(Written Saturday, October 26th at 10pm)
Total Days: 23
Total Miles: 5,700
A couple weeks ago we were driving around Montana and South Dakota alone, camping on forest roads and looking for hikes. Those days are long gone. Nowadays we’re visiting the people and places we have missed in the past few years and exploring some great cities…mostly by eating their food, drinking their alcohol, and dancing to their music. In just one week we visited my friend Dana in Chicago, my friend Kenny and his fiancé Abbie in New Orleans, and my cousins and extended family in Lafayette, Louisiana. We are now on our way to Austin, Texas to visit some more of Don’s family, which means I have about 6 hours to reflect on this last week and share about a hundred experiences with y’all (my Lousiana family is rubbing off on me).
Our time in Chicago was short-lived, but still memorable. We got into town an hour earlier than we planned because of the time zone difference so I walked Don all around the Irving Park neighborhood, pointing out highlights, like the Bourgeois Pig Café and Kingston Mines, that I remembered from the two years I spent there after college. We met up with my good friend Dana for lunch at Potbelly’s sandwich shop (a sandwich I had been craving for about 3 years) and then drove to her house to unload and catch up. From there I took Don on a driving tour of the homes I lived in and my old stomping grounds; stopping at Goose Island for a beer of course. For dinner that night we had to hit up the Icosium Kafe for crepes. We then took the “el” downtown to Howl at the Moon dueling piano bar, a place I remember being a lot more fun and a lot less obnoxious. I suppose I’ve grown up a bit in the last 4 years. We ended the night on a positive note at the Owl, a bar in the same building as my friend’s house. The next day was nice and relaxed. We started the morning with a visit to the Caribou Coffee where I spent hours upon hours grading and planning as a teacher, and coincidently my favorite coffee shop in the world. After resting at Dana’s for a bit we went to lunch at Feast in the Wicker Park neighborhood. It was hard to say goodbye so soon, but we knew we needed to hit the road in order to make a dent in our long drive to New Orleans. I showed Don the schools I worked at as we drove through the South Side of Chicago, and then about 30 minutes outside of the city we pulled over and napped for an hour in the car. Fitting in so much in so little time is fun, and we think important, but it means we are always a little short on sleep and can take a nap in any place at any time. We ended up making it to Rend Lake in Southern Illinois where we set up our tent in the dark and crashed for the night.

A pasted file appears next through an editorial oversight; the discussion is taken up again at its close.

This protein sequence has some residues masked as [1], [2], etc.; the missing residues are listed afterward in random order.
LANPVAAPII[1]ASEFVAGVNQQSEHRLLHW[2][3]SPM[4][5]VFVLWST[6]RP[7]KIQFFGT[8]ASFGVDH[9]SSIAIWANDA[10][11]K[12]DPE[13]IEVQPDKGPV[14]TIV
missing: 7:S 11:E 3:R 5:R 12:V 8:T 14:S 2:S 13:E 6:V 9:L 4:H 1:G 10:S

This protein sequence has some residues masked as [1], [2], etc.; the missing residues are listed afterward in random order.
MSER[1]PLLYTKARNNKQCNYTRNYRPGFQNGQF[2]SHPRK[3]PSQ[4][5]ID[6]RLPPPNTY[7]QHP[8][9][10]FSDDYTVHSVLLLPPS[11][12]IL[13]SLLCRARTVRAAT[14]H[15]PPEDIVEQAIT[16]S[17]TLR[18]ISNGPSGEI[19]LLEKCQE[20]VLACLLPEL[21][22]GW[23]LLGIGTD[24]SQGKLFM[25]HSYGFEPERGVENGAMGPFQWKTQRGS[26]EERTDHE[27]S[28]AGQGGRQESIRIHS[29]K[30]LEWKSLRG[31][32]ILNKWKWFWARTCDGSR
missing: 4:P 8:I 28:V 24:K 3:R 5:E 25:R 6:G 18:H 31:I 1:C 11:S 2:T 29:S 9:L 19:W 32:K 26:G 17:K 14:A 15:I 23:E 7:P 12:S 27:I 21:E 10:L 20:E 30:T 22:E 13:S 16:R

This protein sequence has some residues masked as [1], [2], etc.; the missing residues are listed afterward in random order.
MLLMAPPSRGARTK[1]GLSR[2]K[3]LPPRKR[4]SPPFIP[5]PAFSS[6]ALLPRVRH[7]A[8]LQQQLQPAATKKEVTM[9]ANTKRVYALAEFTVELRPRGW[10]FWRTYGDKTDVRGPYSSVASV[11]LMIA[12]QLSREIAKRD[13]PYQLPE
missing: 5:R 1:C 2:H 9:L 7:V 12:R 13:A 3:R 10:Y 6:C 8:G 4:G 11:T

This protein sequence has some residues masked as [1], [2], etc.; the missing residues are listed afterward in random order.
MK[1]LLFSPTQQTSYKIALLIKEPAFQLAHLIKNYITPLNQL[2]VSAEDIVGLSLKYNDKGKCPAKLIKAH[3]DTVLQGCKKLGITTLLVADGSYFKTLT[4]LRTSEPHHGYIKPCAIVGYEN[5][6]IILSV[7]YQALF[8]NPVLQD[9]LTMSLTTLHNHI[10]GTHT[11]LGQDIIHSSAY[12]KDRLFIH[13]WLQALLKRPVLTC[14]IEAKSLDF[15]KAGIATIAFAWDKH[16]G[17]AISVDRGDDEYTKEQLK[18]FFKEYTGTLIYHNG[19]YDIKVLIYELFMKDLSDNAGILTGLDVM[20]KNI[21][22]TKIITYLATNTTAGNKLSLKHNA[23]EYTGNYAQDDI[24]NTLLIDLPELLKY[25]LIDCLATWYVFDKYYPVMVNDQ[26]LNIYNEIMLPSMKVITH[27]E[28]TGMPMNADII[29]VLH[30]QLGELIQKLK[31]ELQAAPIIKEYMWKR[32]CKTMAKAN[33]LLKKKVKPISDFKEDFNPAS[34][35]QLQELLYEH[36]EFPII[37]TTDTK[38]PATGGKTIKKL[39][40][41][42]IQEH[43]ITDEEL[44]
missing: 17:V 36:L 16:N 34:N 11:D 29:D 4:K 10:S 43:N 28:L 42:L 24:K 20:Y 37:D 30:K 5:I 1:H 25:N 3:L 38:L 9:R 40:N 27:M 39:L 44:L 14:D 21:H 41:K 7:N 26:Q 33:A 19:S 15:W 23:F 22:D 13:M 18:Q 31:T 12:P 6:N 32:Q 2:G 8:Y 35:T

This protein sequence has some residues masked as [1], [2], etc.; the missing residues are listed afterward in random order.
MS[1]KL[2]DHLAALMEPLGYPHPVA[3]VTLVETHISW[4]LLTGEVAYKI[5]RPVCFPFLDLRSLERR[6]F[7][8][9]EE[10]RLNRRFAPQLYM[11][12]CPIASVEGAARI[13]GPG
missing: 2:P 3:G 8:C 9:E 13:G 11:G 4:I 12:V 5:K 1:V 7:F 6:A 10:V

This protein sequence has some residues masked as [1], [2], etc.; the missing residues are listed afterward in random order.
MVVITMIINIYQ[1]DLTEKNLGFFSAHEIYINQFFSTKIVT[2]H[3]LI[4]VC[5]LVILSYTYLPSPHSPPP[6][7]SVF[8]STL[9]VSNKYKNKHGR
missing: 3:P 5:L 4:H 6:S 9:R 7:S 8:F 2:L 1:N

We woke in the morning to a police officer at our tent door. It turns out it’s illegal to camp where we did (despite any signage) but he was a nice guy and let us off with a warning. The abrupt awakening was worth it, because when we got out of our tent we realized just how scenic our site really was. We hit the road quickly and spent the rest of the day driving south. We did make a lunch stop at Uncle Lou’s in Memphis, Tennessee, which I can confidently say is the best fried chicken and biscuits I have ever had in my life (Don agrees). I found the restaurant through Food Network’s Diners, Drive-Ins, and Dives and we were so happy with our find that we might have to plan another trip to Memphis someday just to get more. Trust us, it is phenomenal. We made it to New Orleans in time to park in the French Quarter and walk around in 75 degree weather as the sun set. It was Don’s first time in the city and he quickly fell for the place. Once my friend Kenny got home from work we went over to his and his fiancé Abbie’s home and then all went out to Coop’s Place for some exceptional soul food (everyone was a bit jealous of my Cajun alfredo pasta with crawfish, shrimp, sausage and more). We went to bed full and happy. And woke the next morning ready for a big day in the city.